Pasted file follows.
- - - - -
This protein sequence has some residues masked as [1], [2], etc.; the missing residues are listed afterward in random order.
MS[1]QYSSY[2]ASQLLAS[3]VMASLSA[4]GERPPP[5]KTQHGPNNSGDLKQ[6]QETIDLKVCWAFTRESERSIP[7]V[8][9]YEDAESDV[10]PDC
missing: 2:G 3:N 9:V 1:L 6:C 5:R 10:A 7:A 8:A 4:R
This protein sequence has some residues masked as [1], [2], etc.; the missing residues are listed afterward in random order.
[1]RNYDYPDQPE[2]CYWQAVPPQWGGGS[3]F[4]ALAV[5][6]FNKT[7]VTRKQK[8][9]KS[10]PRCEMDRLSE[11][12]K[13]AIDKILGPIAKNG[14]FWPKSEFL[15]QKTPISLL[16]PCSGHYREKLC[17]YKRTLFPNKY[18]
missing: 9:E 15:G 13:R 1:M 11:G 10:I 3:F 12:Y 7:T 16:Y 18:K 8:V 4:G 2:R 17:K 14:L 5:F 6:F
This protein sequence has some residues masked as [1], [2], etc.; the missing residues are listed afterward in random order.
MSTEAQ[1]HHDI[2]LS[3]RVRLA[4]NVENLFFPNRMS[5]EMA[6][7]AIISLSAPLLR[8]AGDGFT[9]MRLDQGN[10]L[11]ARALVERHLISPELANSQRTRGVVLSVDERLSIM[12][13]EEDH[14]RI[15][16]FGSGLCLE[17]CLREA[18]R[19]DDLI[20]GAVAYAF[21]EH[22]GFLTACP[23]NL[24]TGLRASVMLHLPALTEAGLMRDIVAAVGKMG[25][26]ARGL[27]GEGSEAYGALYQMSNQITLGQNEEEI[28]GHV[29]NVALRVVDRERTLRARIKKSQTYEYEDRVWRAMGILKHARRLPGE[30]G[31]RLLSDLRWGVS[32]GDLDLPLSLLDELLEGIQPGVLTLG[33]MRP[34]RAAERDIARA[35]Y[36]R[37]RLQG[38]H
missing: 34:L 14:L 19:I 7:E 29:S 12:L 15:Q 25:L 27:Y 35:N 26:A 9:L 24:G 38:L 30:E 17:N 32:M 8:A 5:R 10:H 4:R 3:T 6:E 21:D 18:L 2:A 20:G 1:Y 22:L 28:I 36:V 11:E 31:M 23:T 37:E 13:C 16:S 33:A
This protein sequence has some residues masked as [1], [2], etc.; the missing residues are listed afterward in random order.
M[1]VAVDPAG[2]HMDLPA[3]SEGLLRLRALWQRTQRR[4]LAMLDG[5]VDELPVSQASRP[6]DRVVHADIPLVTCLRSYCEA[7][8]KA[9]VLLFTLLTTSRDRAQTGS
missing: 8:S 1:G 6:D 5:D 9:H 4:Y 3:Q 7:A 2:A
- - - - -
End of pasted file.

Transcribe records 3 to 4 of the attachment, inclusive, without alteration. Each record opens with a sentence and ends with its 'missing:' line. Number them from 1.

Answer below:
This protein sequence has some residues masked as [1], [2], etc.; the missing residues are listed afterward in random order.
MSTEAQ[1]HHDI[2]LS[3]RVRLA[4]NVENLFFPNRMS[5]EMA[6][7]AIISLSAPLLR[8]AGDGFT[9]MRLDQGN[10]L[11]ARALVERHLISPELANSQRTRGVVLSVDERLSIM[12][13]EEDH[14]RI[15][16]FGSGLCLE[17]CLREA[18]R[19]DDLI[20]GAVAYAF[21]EH[22]GFLTACP[23]NL[24]TGLRASVMLHLPALTEAGLMRDIVAAVGKMG[25][26]ARGL[27]GEGSEAYGALYQMSNQITLGQNEEEI[28]GHV[29]NVALRVVDRERTLRARIKKSQTYEYEDRVWRAMGILKHARRLPGE[30]G[31]RLLSDLRWGVS[32]GDLDLPLSLLDELLEGIQPGVLTLG[33]MRP[34]RAAERDIARA[35]Y[36]R[37]RLQG[38]H
missing: 34:L 14:L 19:I 7:E 29:S 12:L 15:Q 25:L 27:Y 35:N 26:A 9:L 24:G 38:L 30:E 17:N 32:M 8:A 5:R 10:H 4:R 3:T 6:E 21:D 18:L 2:A 20:G 1:Y 22:L 28:I 36:V 11:E 31:M 23:T 37:E 13:C 16:S 33:A
This protein sequence has some residues masked as [1], [2], etc.; the missing residues are listed afterward in random order.
M[1]VAVDPAG[2]HMDLPA[3]SEGLLRLRALWQRTQRR[4]LAMLDG[5]VDELPVSQASRP[6]DRVVHADIPLVTCLRSYCEA[7][8]KA[9]VLLFTLLTTSRDRAQTGS
missing: 8:S 1:G 6:D 5:D 9:H 4:Y 3:Q 7:A 2:A